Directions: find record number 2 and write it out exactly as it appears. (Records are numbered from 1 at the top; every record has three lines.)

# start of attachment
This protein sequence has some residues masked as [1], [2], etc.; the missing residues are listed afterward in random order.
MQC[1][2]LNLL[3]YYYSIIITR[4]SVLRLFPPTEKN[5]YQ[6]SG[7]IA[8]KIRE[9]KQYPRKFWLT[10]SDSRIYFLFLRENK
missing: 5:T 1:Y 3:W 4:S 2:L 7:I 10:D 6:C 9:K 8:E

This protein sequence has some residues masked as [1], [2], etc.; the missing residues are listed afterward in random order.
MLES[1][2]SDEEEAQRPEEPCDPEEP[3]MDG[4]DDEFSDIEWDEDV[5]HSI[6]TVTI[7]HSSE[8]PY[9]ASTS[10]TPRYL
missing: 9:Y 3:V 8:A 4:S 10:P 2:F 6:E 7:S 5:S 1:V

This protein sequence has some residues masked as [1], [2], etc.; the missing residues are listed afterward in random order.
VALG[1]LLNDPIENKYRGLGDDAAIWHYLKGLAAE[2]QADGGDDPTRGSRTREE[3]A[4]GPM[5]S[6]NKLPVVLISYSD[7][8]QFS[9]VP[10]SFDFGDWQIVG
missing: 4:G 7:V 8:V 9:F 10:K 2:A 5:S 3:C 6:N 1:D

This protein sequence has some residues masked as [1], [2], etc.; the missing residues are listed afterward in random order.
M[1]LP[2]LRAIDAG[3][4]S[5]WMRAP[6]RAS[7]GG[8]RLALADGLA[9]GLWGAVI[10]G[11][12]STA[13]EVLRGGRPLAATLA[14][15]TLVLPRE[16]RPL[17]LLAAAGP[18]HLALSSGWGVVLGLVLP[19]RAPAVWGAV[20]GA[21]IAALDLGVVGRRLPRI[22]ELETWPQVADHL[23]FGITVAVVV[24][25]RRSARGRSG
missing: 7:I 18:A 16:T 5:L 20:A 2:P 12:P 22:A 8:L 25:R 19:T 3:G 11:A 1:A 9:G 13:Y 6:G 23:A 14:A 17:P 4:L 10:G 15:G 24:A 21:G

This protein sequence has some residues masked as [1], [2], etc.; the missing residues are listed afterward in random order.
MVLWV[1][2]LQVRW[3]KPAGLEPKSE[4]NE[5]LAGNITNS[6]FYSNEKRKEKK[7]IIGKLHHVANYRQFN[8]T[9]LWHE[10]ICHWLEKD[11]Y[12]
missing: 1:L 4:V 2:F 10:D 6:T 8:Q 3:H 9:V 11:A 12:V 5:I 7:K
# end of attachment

This protein sequence has some residues masked as [1], [2], etc.; the missing residues are listed afterward in random order.
MLES[1][2]SDEEEAQRPEEPCDPEEP[3]MDG[4]DDEFSDIEWDEDV[5]HSI[6]TVTI[7]HSSE[8]PY[9]ASTS[10]TPRYL
missing: 9:Y 3:V 8:A 4:S 10:P 2:F 6:E 7:S 5:S 1:V